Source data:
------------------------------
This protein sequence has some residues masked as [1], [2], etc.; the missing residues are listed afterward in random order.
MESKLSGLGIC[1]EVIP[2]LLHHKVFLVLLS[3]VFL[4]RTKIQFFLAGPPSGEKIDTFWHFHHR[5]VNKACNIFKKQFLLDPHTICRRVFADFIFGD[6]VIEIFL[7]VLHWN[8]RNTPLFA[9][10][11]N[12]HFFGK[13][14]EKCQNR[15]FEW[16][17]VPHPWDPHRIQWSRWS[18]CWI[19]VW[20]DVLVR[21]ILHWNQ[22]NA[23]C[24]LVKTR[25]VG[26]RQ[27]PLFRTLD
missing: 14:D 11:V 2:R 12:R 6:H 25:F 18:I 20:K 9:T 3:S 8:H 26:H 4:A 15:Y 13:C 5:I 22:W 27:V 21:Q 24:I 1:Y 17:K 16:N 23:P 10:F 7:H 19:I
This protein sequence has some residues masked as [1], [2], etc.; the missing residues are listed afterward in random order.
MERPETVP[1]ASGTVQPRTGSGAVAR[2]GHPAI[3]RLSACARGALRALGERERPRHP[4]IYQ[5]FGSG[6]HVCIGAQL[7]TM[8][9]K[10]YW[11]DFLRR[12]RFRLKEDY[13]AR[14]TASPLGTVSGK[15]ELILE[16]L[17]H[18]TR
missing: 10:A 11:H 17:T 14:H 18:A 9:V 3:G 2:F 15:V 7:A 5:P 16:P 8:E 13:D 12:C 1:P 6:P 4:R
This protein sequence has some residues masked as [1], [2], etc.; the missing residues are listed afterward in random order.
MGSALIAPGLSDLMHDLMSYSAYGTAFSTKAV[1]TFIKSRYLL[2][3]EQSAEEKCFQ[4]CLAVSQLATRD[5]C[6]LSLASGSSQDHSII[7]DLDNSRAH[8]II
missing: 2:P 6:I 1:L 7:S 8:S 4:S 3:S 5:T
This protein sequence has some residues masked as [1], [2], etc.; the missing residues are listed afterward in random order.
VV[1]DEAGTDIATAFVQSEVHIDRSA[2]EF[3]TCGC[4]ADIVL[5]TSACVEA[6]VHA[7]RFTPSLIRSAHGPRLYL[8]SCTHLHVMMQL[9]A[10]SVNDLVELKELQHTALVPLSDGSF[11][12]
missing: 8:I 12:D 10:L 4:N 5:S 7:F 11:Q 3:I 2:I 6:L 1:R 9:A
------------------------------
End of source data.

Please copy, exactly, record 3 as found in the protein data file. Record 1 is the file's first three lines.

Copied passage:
This protein sequence has some residues masked as [1], [2], etc.; the missing residues are listed afterward in random order.
MGSALIAPGLSDLMHDLMSYSAYGTAFSTKAV[1]TFIKSRYLL[2][3]EQSAEEKCFQ[4]CLAVSQLATRD[5]C[6]LSLASGSSQDHSII[7]DLDNSRAH[8]II
missing: 2:P 6:I 1:L 7:S 8:S 4:S 3:S 5:T